Basturma is an air-cured dried beef which is very popular in Armenia. It is like a spicier version of the Italian bresaola or the Spanish cecina.
I spotted recipes for how to make it in Saveur.com and in the cookbook Lavash, and decided to make a batch. It was relatively easy and fun to make. This is a winter project, since it is easiest if there is a cool and airy place for the meat to dry, although it is also possible to do it in a refrigerator. I started in late February, and hung the meat in the back of the garage, at a time when the temperature there was typically in the upper 50s or low 60s. The objective is for the temperature to stay below 70 degrees.
I made this following the instructions in Saveur.com, although I had to make some modifications as explained below.
4 lb. eye of round roast
1 lb. kosher salt
½ cup ground fenugreek
½ cup sweet paprika
1 Tbs. ground allspice
1 Tbs. freshly ground black pepper
2 tsp. cayenne pepper
2 tsp. ground cumin
1 tsp. kosher salt
8 large garlic cloves
1 cup water, divided
Cut the meat in half lengthwise into two thinner pieces. Poke holes all over the meat so that the salt can penetrate easily. Put about half of the salt in the bottom of a 13 x 9 inch glass lasagna pan and place the meat in a single layer on top of the salt bed. Sprinkle the rest of the salt on top of the meat. Cover the pan with plastic wrap and refrigerate it for 2 days. Here is what the meat will look like after 2 days.
Wash off the salt and soak the meat in a large bowl of cold water for 1 to 3 hours to draw off any excess salt. Dry the meat thoroughly with paper towels and place it on a large rimmed baking sheet in a single layer. Put another baking sheet on top and weigh down the top sheet with some heavy cans of food, like tomatoes. Refrigerate the meat for at least 8 hours or overnight. The salted and pressed meat will look like this:
Cut a hole in the meat about an inch from the end and insert some butcher’s twine. Hang the meat in a cool, clean, and airy spot where the temperature will be less than 70 degrees. Hang the meat for 5-10 days, until the meat feels firm like a nearly ripe avocado. Here is the meat after hanging for 5 days:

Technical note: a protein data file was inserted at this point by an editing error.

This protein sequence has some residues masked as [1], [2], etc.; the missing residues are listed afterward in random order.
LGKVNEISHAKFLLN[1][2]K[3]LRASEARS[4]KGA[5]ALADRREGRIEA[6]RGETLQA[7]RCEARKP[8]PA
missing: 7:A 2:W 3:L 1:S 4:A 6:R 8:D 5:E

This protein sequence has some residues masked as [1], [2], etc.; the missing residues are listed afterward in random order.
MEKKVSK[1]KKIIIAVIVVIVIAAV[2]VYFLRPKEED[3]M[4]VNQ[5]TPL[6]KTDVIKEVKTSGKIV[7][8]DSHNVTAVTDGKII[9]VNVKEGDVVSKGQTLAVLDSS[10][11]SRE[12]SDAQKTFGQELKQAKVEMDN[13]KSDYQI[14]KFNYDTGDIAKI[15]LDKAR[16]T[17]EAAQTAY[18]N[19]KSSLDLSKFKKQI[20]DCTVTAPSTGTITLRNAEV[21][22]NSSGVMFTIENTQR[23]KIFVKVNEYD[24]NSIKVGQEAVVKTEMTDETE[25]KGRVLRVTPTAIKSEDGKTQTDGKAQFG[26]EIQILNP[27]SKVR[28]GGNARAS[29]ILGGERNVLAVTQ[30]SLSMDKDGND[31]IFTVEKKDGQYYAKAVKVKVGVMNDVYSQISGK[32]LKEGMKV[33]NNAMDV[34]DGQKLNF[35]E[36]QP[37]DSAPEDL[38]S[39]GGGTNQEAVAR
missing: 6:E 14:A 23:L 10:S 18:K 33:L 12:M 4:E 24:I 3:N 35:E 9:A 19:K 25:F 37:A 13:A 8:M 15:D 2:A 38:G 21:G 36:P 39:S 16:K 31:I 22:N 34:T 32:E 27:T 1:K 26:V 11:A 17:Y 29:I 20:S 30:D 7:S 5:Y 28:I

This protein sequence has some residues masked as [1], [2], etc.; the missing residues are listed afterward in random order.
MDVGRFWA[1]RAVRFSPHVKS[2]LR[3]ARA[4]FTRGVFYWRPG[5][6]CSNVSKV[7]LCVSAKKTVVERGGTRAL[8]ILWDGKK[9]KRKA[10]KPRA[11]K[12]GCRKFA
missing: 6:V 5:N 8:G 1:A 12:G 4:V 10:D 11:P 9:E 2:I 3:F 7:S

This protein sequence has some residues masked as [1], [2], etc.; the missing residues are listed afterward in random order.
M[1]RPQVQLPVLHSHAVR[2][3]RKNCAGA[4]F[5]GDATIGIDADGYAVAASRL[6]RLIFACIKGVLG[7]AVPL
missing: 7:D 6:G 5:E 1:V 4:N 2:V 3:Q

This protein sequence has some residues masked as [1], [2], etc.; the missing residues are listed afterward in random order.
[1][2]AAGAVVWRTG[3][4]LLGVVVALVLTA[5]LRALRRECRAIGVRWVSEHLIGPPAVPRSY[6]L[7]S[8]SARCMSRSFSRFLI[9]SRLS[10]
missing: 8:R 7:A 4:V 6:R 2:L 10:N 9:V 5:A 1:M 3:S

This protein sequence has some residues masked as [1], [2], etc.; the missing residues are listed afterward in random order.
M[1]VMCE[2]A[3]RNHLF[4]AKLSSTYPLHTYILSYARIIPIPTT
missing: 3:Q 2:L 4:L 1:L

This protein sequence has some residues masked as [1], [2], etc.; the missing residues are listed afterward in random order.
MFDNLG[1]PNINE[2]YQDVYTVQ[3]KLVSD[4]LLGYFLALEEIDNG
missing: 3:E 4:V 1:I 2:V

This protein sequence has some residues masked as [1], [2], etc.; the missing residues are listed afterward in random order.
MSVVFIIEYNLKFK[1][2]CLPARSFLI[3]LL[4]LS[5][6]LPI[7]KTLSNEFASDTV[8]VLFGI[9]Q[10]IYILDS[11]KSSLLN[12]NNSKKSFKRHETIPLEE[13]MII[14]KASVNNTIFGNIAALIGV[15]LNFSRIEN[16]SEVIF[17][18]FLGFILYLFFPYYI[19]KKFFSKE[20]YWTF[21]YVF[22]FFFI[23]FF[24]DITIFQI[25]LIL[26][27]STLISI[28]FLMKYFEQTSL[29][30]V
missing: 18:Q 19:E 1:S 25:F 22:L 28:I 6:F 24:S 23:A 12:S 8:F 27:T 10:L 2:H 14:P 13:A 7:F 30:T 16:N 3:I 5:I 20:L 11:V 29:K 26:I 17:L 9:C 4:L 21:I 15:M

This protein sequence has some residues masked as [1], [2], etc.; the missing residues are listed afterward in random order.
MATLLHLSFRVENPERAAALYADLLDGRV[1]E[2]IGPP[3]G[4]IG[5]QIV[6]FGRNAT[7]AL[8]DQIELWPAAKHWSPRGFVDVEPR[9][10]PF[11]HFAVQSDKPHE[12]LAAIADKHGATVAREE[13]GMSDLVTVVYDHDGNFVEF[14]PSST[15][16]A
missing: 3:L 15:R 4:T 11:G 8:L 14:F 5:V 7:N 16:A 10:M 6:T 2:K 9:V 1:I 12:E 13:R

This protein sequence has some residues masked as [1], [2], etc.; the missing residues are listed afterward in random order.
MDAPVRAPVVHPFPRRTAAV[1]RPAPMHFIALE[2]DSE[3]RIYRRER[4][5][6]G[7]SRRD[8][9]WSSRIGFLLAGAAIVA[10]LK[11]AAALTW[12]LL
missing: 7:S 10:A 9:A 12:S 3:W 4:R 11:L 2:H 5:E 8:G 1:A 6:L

At this stage, I did not follow the recipe precisely, partly intentionally and partly by mistake. When the recipe called for was to chop the garlic in a food processor and then to puree it with ½ cup of water. Then the spices are mixed together, and then mixed with the garlic puree, and another ½ or so of water to form a paste with a thickness like pancake batter. The meat is then coated in this spice mixture and hung for another 2-3 days.
What I actually did was to mix up the spices with pressed garlic and to smear it all over the meat. Since the meat already seemed to be very dry, I put the coated meat in a glass lasagna pan in the refrigerator for the 2-3 days. I then brushed off all the spices, and cut the meat with a slice machine set at a very thin setting into thin slices. The meat could now be stored in the refrigerator for as long as 3 months. I used some of it, and then froze the rest in 4 oz. packages.
My next task is to figure out how to use it. Armenians like to eat it with bread as a charcuterie. They also like eating it with eggs. Here is an omelet made with 2 eggs, 1 oz. of basturma cut up in finely, and 1 chopped scallion.
I think it would be good with some brie and a good bread.